No, it's not. It can be installed after installation of the system, and it's always present on the 'live' system (as running from a DVD or USBstick).
It is not preinstalled in the normal, installed Mint system. You've probably done that yourself.

PS a little less underlining would make your message easier to read.
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Re: USBs used to install Mint reusable?

Post by cliffcoggin »

Although you can restore the USB stick, should you? That installer can be a useful emergency repair tool for your Mint OS.
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Re: USBs used to install Mint reusable?

Post by Webtest »

Blessings Moem!

Good catch on "gparted" ... as it says in my byline on all of my posts, I only run a LiveMedia system from locked flash drives and it never crossed my mind that it might be missing from a 'normal' installed system. I always appreciate your gracious and thoughtful comments.

Blessings in abundance, all the best,
Art in Carlisle, PA USA
BOAT - a hole in the water that you pour money into
LINUX - a hole in your life that you pour TIME into

HP dx2400 Core 2 Duo 8 GB. Mint 13/15/17.x/18.x Mate <on LOCKED SD cards, and Kanguru USB drives> No Hard Drive / No SSD
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Re: USBs used to install Mint reusable?

Post by David1293 »

Hi all

Surely the easiest answer to this is in accessories- USB stick formatter?

Or am I being obtuse? More than possible...

Regards
D
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Re: USBs used to install Mint reusable?

Post by cecilieaux »

all41 wrote:
Thu Jul 23, 2020 10:26 pm
2. Make a new msdos partition table.
Open Gparted and locate that device. It should now show as "unallocated" under 'File system'
Right click and choose Unmount. Now click on 'Device' in the Gparted toolbar and choose 'Create a Partition Table'.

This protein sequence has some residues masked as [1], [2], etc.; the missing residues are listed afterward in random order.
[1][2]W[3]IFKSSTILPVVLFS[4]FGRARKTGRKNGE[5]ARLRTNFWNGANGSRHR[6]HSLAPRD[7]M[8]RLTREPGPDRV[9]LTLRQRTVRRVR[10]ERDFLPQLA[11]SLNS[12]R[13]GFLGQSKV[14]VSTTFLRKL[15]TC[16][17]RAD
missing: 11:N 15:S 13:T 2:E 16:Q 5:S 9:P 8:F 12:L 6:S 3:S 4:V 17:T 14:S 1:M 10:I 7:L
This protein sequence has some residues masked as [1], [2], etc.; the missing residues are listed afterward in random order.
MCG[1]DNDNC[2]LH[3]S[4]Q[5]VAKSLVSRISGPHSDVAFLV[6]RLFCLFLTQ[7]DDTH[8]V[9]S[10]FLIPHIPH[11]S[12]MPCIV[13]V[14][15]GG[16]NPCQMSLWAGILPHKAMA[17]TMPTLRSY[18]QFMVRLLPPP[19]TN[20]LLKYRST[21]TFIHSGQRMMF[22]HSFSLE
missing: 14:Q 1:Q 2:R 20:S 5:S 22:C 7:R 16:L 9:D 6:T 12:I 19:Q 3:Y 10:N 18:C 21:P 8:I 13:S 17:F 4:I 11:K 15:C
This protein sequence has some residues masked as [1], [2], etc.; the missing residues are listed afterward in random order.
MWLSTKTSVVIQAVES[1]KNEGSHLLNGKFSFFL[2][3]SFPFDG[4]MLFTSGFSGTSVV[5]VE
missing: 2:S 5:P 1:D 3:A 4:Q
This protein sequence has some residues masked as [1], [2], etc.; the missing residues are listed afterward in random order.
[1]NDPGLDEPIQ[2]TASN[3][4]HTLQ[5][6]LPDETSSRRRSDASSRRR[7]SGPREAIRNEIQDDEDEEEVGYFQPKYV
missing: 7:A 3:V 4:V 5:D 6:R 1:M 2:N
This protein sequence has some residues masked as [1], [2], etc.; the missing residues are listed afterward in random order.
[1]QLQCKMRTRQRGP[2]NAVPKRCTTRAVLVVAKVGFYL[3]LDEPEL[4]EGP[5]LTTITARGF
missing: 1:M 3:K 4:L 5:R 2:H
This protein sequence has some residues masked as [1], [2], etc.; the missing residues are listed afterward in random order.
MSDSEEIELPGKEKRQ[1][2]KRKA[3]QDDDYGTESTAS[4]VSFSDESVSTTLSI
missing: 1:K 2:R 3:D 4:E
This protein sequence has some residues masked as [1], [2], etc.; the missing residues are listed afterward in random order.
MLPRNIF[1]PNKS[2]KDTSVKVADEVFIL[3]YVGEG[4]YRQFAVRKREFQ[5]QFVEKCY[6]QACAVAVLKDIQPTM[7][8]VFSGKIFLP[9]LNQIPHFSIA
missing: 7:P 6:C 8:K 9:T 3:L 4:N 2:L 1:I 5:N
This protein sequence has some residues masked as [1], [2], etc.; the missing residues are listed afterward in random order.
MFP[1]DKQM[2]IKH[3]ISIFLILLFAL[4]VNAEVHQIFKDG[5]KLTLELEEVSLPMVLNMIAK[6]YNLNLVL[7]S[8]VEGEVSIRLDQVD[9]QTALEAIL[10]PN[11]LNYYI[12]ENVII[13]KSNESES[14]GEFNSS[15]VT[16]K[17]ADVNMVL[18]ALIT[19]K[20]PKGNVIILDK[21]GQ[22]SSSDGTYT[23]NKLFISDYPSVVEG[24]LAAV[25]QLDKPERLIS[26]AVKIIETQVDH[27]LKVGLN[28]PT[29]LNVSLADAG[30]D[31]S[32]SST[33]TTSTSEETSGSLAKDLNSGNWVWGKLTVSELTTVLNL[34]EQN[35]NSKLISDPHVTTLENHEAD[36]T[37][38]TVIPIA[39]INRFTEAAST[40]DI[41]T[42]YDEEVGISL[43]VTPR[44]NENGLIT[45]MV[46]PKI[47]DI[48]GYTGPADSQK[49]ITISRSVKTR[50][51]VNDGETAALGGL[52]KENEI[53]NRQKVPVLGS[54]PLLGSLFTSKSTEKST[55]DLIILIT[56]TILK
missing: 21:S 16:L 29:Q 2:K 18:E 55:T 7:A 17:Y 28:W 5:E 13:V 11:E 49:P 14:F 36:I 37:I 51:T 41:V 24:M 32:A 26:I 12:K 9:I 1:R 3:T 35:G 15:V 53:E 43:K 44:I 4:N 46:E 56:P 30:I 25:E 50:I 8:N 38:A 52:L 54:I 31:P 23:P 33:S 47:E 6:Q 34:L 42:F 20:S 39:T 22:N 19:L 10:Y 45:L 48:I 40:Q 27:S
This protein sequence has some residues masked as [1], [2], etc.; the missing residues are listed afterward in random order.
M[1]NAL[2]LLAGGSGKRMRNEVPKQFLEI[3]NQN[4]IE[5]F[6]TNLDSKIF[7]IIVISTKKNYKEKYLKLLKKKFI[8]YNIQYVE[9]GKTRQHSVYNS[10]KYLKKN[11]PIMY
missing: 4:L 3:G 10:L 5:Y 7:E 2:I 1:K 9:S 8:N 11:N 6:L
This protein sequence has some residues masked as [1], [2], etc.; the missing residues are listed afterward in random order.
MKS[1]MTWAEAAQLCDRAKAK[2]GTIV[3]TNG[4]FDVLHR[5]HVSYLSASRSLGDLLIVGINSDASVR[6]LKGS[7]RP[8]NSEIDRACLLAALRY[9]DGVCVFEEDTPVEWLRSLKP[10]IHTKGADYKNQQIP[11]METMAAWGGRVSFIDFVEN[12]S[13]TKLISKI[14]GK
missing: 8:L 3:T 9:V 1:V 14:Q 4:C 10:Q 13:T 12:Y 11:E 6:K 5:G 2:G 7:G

The default is msdos so just click 'Apply'.

3. Now create a new partition.
Click 'Partition' in the Gparted toolbar and choose New, then select the file system you need--
(new sticks normally come formatted as fat32).
Why MSDOS? I have also read NTFS. Why not EXT4? (it was originally "fuse" which is way beyond my comprehension).
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cecilieaux
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Re: USBs used to install Mint reusable?

Post by cecilieaux »

cliffcoggin wrote:
Fri Jul 24, 2020 5:31 am
Although you can restore the USB stick, should you? That installer can be a useful emergency repair tool for your Mint OS.
Actually, it didn't work as an installer. I had to go burn a DVD for the install to work.
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cecilieaux
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Re: USBs used to install Mint reusable?

Post by cecilieaux »

Used Gparted and it worked. Thanks, all!
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Re: USBs used to install Mint reusable?

Post by all41 »

cecilieaux wrote:
Sat Jul 25, 2020 12:12 pm
all41 wrote:
Thu Jul 23, 2020 10:26 pm
2. Make a new msdos partition table.
Open Gparted and locate that device. It should now show as "unallocated" under 'File system'
Right click and choose Unmount. Now click on 'Device' in the Gparted toolbar and choose 'Create a Partition Table'.
The default is msdos so just click 'Apply'.

3. Now create a new partition.
Click 'Partition' in the Gparted toolbar and choose New, then select the file system you need--
(new sticks normally come formatted as fat32).
Why MSDOS? I have also read NTFS. Why not EXT4? (it was originally "fuse" which is way beyond my comprehension).
A partition table is not a partition file system--basically a directory of where partitions are located on the device.
Those partition's can be ext, ntfs, fat, or other file systems. Even a combination.

Mostly partition tables now in common Linux use would be msdos or gpt. I would think there is little
reason to use other than msdos tables for flash drives.